There is very little evidence, if any, that suggests we need to alter our cholesterol levels for health and longevity.  At one time, a preponderance of “evidence” suggested that a high-fat diet, especially saturated fat, was the culprit. However, follow-up studies and a review of the evidence has shown otherwise.
The problem is that science cannot draw a definitive cause-and-effect relationship with any sort of dietary pattern.  “Low-fat”, “high-fat”, “moderate-carbohydrate”…how ever you want to label it, it does not seem to matter. 
 Today, we have an assortment of statin drugs which are proposed to lower our cholesterol in order to improve our longevity and help avoid heart disease. Well, they lower cholesterol, but those who take statins do not live longer even though their cholesterol levels may decrease – again, more evidence that lowering cholesterol does not improve longevity. Meanwhile, other effects of statins are: they cost you (or your insurance company) $150-$250 per month, make your muscles ache, diminish your memory and cognition, and potentially croak your liver. So, take it for what it’s worth.
 So, what to eat? There is some research that suggests:

  1. Fish oil helps as an anti-coagulant, like aspirin, and it seems to help people with arrhythmias. Eat cold-water fish such as salmon, mackerel, or trout at least twice per week, or take a teaspoon of supplemental fish oil once per day. Thus far, the potential side-effect of overdosing on fish oil is hemophilia, but even in this case, it is rare.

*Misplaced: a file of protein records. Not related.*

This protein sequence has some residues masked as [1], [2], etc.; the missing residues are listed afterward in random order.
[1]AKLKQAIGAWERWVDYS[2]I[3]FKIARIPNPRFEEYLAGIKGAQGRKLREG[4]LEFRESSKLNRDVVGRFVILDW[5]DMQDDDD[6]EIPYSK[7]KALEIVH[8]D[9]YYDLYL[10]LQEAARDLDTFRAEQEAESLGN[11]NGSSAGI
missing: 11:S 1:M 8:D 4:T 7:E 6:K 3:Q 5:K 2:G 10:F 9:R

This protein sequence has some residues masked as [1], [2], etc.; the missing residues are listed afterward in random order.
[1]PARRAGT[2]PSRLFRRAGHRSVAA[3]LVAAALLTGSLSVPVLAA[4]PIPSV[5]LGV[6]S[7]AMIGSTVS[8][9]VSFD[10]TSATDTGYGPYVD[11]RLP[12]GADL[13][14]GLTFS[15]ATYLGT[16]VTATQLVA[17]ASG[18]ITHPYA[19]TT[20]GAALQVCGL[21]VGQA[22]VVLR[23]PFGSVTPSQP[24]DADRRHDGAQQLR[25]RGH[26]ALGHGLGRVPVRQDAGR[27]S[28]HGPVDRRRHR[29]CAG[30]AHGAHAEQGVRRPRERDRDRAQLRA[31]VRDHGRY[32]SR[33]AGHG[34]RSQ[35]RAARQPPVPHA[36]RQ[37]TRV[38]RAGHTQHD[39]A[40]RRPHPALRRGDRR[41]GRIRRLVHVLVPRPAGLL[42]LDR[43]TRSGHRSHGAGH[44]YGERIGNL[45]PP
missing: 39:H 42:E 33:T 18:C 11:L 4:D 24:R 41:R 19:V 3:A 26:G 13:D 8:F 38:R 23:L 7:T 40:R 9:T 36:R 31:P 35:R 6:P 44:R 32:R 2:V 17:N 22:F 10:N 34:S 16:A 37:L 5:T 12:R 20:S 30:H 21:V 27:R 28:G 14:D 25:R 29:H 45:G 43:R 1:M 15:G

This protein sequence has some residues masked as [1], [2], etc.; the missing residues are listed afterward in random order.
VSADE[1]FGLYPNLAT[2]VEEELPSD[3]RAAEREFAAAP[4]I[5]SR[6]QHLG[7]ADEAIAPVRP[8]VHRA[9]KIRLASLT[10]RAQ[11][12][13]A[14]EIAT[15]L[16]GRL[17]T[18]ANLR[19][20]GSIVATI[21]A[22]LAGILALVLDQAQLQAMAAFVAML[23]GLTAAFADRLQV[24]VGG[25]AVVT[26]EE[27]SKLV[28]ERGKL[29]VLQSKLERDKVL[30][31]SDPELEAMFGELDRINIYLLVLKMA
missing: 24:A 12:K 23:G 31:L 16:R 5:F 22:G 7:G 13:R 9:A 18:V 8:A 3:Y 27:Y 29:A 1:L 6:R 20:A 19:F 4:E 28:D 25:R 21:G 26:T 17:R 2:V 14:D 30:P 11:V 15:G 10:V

2. Alcohol. Before any of you get too excited, I will emphasize, THERE IS A LIMIT TO HOW MUCH IS BENEFICIAL. Binge drinking or heavy drinking seems to have the opposite effect. There seems to be a “rebound” of the blood-clotting system, making blood clots more likely to form. Therefore drink daily (wine is better than beer which is better than spirits), but do not get drunk.
  3. Nuts, for the monounsaturated fats. Walnuts are the best because of the high oil content within them, but that does not mean all of the others are “bad”. Variety is key. The more variety, the better.
  4. Avoid trans fats. More and more, these are becoming outlawed, in such states as New York and California, but they appear in processed foods. These can affect not only our cholesterol levels, but other aspects of health as well, such as developing obesity and cancer.
  5. Avoid sugar and its derivatives in all of its forms: sucrose, fructose, high-fructose corn syrup, dextrose, lactose, etc. and artificial sweetners. Just by eating any one of these, markers of inflammation increase, such as platelet aggregation, and inflammation is the hallmark sign of aging, disease and heart problems. 

Again, there is no direct, convincing evidence that supports there is a diet-cholesterol remedy alone. Changing your stress level, maintaining a healthy weight and exercising at a high intensity intermittently is more effective at improving your cholesterol and health than your diet.
 Therefore, eat your fish, red meat, veggies in butter and wash it down with a glass of wine, hold the dessert and you will be living the heart-healthy way.